Donations to the collection on the occasion of Lars Nittve leaving his post as director of Moderna Museet, 2001-2010
Cindy Sherman (b. 1954) embarked on the photo series Untitled Film Stills in 1977, when she was only 23. Three years and 69 black-and-white photos later, it was concluded. Gradually, the series became renowned, and Untitled Film Stills is now regarded to have broken the ground for a new kind of artistic strategy that established itself in the 1980s.
The series consists of photographs that are evocative of film stills, all starring women. Sherman is herself portrayed in them, and despite the varying subject matter, the pictures appear as commercial clichés and the women as captives of their stereotypical gender roles. Initial response to the series was sceptical. The pictures do not explicitly criticise the clichés. Instead, they imitate the popular female image of the 1950s and onwards. Many young women identified with film stars and took them as role models. Does Cindy Sherman condone the prevailing conditions?
In fact, the photos are a time bomb. By isolating the images from their context and putting herself in the lead role, Cindy Sherman asks several indirect questions: Who wrote the script for the actresses? Who directed their films? Who owns the film companies?
The film industry is almost entirely dominated by men. Without bias, Sherman reveals how a male perspective on women is conveyed via the film industry and forms women’s attitudes to themselves and their existence, including Cindy Sherman’s. There is no sermon, no irony, in her pictures. Sherman uncovers the conditions in a neutral manner, leaving the viewer to determine right and wrong.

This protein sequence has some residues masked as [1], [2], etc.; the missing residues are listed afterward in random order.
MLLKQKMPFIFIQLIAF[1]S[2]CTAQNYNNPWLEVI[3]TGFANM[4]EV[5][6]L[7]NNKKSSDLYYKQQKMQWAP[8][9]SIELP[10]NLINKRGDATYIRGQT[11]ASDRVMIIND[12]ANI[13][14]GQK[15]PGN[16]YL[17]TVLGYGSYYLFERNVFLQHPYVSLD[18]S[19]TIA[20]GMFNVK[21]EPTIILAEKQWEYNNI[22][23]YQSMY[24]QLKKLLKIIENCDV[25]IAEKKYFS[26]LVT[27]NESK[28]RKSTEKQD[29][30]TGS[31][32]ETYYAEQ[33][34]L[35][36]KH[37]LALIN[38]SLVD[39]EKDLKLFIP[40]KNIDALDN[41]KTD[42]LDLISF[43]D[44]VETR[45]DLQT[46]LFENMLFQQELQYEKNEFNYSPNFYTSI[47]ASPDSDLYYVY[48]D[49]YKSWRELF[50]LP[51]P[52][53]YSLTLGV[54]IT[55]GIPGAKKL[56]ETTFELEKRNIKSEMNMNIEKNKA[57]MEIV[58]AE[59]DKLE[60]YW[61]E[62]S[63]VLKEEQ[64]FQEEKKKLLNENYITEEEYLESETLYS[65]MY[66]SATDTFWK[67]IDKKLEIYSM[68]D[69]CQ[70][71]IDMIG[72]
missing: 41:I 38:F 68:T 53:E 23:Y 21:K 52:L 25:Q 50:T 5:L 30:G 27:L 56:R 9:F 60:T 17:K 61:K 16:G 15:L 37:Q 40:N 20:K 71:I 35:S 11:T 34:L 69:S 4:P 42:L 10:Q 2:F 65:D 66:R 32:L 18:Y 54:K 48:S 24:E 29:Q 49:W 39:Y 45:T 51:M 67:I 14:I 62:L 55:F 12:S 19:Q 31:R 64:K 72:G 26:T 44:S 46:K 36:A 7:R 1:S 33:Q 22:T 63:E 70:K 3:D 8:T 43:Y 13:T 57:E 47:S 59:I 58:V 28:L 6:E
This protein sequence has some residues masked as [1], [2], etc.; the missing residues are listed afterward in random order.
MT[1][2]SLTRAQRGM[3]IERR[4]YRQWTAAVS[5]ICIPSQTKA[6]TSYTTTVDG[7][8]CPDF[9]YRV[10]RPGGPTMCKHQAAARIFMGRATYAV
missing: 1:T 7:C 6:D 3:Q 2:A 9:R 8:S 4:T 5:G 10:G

Untitled Film Still #22 (1978), #33 (1979) and #56 (1980) are now in the Moderna Museet collection. These works are important and crucial to understanding the development of late 20th century art.
Michael Landy (b. 1963) participated in the legendary Freeze exhibition in London in 1988. This exhibition was the starting point for the Young British Artists wave headed by Damien Hirst, which came to dominate major parts of the international art scene throughout the 1990s.
In 2001, he was widely acknowledged for the installation Break Down, which involved moving all his personal belongings, some 7,227 items including his car and works of art by himself and others, to a discontinued clothes shop on Oxford Street in London, where he set up a conveyor belt in the shop, whereupon he and ten assistants systematically disassembled and destroyed each belonging.
The donated work, H.2.N.Y. 27 Minutes (2005), is an oil stick drawing on paper. The title alludes to Jean Tinguely’s self-destructing sculpture Homage to New York, which was exhibited in the MoMA sculpture garden in 1960. It took 27 minutes for the sculpture to self-destruct. Landy’s drawing freezes one moment in the event, while his black-and-white rendering dramatises the documentation of the process.
Untitled Film Still #22, 1978
Donation from Moderna Museets Vänner (The Friends of Moderna Museet)
Untitled Film Still #33, 1979
Edition 1 of 10
Barbro Osher Pro Suecia Foundation
Thomas och Catharina Berman
Christina och Lars Bertmar
Helena och Martin Bjäringer
Peggy, Pontus och Åke Bonnier
Kerstin och Johan Hessius
Carl E Hirsch
Lena och Per Josefsson
Gunilla och Richard Kahm
Ulla och Anders Ljungh
Anna-Stina Malmborg och Gunnar Höglund
Karin Meidner och Jan Widlund
Dagmar Klint Schmidt
Harriet och Johan Ljung
Agneta Modig Tham
Agneta och Bo Philipson
Advokatfirman Vinge AB
Eon Sverige AB
Storåkers McCann AB
Untitled Film Still #56, 1980
Donation from The American Friends of the Moderna Museet Inc.
H.2.N.Y. 27 minutes, 2005
Oljefärgskrita på papper
Donation from Jeremy Lewison in Honour of Lars Nittve